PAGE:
Theresa May & Mental Health

An encouraging interview with Sophie Ridge of Sky News and the PM was aired yesterday morning.


Initially, I felt a bit unenthused at the start of the interview.  Sophie seemed fixated on the single market.  She asked three times about if we were leaving the single market in favour of securing our borders.


This illustrated to me the blinkered, reporting some journalists fixate on to get ‘the story’.  Three times Theresa May explained there is no opportunity to stay in the single market as we’ve voted to leave.  The negotiations will bring a different relationship. Still Sophie persisted before moving on to other topics.


This is where my interest was renewed.


The PM is highlighting mental health resources especially for children – which is fantastic news.  She recognises the biggest issue is stigma.  If people felt able to talk about their issues there is proven evidence they don’t deteriorate and get help quickly.


The PM is making a speech 9.1.17 – it will be interesting to see what she says on this.


Mental Health is  core component of Growing Talent.  We strongly believe in training participants as First Aiders.  Indeed everyone on Growing Talent complete the two-day standard global course.  There are many reasons for this – a key one is to remove the stigma associated with Mental Health.  I’m glad the Government is finally catching up!


Let’s get talking!



Journalists – Report all the facts or cloud them?

Most of us were brought up to believe nothing we hear and only half of what we read.


We know, in the UK especially, we have a habit of building someone up and then knocking them down.  We saw this decades ago with the household favourite boxer – Frank Bruno built up by the press to be everyone’s favourite.  He went on to win the world title.  But then life events happened and gradually he wasn’t winning anymore.  The same press then changed their headlines from totally positive to totally negative especially during his mental health issues.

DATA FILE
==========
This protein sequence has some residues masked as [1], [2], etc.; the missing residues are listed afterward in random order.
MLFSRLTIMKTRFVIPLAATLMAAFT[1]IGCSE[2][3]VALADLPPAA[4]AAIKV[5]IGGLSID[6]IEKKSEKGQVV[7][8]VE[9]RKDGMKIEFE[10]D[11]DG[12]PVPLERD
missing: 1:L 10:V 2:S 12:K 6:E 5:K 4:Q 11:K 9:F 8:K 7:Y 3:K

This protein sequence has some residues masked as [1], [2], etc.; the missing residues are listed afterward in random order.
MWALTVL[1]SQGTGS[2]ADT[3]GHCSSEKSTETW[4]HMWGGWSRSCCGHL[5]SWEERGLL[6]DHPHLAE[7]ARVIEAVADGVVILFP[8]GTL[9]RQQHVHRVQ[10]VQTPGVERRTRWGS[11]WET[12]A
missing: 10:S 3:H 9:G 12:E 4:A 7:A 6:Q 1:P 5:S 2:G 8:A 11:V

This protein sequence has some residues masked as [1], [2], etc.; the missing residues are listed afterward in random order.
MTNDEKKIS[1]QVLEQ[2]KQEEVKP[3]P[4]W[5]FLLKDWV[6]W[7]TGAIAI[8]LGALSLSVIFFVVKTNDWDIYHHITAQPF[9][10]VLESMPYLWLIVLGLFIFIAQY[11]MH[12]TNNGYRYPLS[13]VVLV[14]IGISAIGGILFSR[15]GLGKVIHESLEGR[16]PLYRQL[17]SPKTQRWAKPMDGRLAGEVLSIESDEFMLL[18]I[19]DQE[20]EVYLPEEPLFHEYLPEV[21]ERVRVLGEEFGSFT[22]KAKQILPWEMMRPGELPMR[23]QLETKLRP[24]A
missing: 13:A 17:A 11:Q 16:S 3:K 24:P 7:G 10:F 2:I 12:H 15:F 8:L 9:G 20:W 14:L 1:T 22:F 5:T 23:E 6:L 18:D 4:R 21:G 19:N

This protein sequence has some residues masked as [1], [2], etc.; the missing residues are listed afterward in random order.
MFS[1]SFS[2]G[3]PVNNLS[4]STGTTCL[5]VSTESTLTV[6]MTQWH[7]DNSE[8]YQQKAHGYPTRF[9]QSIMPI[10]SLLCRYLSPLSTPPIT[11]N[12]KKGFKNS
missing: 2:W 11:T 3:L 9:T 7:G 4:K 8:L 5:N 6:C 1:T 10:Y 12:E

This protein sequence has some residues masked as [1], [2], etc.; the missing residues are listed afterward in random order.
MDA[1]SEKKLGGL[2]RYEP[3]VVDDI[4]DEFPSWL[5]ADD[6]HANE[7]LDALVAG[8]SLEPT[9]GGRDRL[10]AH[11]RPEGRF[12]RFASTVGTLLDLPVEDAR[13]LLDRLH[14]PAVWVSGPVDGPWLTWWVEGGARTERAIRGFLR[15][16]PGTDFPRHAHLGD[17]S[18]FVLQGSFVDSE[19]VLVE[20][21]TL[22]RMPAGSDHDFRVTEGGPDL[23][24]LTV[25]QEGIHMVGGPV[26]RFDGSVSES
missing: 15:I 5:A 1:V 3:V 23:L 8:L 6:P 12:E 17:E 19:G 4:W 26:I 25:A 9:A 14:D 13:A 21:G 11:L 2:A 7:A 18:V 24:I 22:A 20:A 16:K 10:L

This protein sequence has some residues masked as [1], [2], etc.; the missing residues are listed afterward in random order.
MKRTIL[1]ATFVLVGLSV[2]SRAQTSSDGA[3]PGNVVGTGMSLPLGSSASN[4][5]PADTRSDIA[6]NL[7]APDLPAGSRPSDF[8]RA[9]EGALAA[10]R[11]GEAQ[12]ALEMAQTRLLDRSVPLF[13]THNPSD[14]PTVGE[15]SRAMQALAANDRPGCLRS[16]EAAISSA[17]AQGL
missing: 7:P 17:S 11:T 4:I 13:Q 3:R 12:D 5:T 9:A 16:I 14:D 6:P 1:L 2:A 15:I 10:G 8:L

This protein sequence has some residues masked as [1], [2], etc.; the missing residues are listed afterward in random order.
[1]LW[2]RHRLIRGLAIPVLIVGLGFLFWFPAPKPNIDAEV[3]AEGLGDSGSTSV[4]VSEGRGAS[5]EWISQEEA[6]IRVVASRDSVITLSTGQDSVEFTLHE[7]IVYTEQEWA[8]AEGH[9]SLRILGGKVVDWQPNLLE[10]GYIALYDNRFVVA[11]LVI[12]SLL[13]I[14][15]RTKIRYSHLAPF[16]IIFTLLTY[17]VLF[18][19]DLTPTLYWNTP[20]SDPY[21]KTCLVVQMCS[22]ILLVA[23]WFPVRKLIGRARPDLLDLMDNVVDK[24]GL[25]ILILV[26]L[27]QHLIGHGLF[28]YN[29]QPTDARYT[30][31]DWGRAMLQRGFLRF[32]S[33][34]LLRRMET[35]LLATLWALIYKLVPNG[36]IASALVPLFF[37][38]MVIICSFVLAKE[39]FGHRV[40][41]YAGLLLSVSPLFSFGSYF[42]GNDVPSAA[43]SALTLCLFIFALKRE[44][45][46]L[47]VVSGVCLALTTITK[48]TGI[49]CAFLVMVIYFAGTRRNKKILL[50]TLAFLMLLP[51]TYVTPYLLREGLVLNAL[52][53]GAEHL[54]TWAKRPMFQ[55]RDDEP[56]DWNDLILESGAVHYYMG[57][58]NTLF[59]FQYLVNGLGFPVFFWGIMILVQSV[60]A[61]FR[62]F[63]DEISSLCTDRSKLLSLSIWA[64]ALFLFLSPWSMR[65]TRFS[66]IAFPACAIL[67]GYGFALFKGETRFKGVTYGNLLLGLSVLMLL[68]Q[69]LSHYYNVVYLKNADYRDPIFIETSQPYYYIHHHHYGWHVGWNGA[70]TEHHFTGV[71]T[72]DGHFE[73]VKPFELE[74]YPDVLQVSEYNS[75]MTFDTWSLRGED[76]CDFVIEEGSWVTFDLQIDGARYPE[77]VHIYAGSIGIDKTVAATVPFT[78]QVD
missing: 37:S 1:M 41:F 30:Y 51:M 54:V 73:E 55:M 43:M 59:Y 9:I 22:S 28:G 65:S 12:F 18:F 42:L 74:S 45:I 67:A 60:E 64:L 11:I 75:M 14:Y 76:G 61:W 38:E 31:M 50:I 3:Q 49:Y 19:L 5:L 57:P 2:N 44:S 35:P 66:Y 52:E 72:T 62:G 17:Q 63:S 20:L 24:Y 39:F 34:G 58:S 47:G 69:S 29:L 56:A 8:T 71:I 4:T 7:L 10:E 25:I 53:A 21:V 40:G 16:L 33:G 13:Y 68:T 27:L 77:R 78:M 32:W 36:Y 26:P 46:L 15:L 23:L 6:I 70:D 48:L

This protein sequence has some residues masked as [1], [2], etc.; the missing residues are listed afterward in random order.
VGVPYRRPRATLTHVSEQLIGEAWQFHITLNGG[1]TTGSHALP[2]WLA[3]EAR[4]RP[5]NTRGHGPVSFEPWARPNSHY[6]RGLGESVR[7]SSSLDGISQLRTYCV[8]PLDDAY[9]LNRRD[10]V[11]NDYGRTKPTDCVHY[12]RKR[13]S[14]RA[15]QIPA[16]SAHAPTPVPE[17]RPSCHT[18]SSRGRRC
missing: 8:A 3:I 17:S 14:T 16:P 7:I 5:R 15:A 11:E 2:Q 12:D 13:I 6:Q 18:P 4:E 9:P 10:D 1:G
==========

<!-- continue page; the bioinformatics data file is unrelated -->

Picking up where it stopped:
Why? wouldn’t it have been a great opportunity to share the fragility of life and use positive press reporting to encourage debate on social issues as well as mental health? It seems not.  Negative headlines ‘sell’ better


As the years have passed, social media has made reporting instant. Reputations are damaged in a second without any responsibility or accountability.  If the truth ever ‘outs’ it’s a shrug of the shoulders and an ‘oh well’.


Today we have the news that ‘our man in Brussels’ has chosen to step down and the Government has ‘no’ plans.  How does the press know this?  The same press reported on how David Cameron and his team including our man in Brussels’ had failed to negotiate any tangible change to the UK membership of the EU resulting in the vote to leave a few short months later.


So is ‘our man in Brussels’ effective or not?  It seems there are two sides to everything but the press only wants to highlight the points that ‘sell’ or result in ‘retweets’ or ‘likes’.


What happened to solid, impartial reporting to give the public the facts?

Violent headlines – Compulsary reading? – but what about when the victim is known to you?

How many times has a headline grabbed you? ‘Young girl shot in East London’ , ‘knife crime takes another victim’ – you know the kind of headlines.  Written to attract our attention and seduce us to read the story.


A struggling journalist using sensationalism to get their name noticed.  We’re so used to these headlines, we rarely notice them.  When I was a child, a murder reported in the press would be spoken about for weeks/months.


What happened to the human race that life has become almost worthless?


Usually these headlines are followed by how nice the victim was.  What an inspiration and so on.


How many times do we speed read these features giving little attention to the victim, their friends and/or families.  Those left behind.  Do we ask questions about the events leading up to the tragic event or what lessons can be learned?


Usually, all of these thoughts flash through my mind before I put the paper to one side, carry one with my day and not think about the horror I’ve just read again.


But what about those people who do know –  the victim and/or their family/friends?


Over the weekend there was a feature on the local TV news and a piece in The Metro paper coming into London today of a 30 year old banker out with his friends on Saturday night.  Something happened – not 100% clear what from the reporting – but he ended up dead apparently receiving a serious of punches before later dying in hospital.


This was one feature I didn’t put to one side.  I knew the banker when he was a child.  I knew his mother better and the tough time she went though following her husband’s departure with her then best friend.


We lost touch many years ago but the story over the weekend brought home to me how fragile life really is.


Had my sons still lived at home, I would have given them a big hug.  Why don’t I give them a hug anyway ? Good question.  Until this tragic news, I would have said ‘life got in the way’.  Now I won’t miss an opportunity to give them a hug when they’re around.


What about you?……………. will you take more notice of your family/friends or wait until there is a victim in the press you know?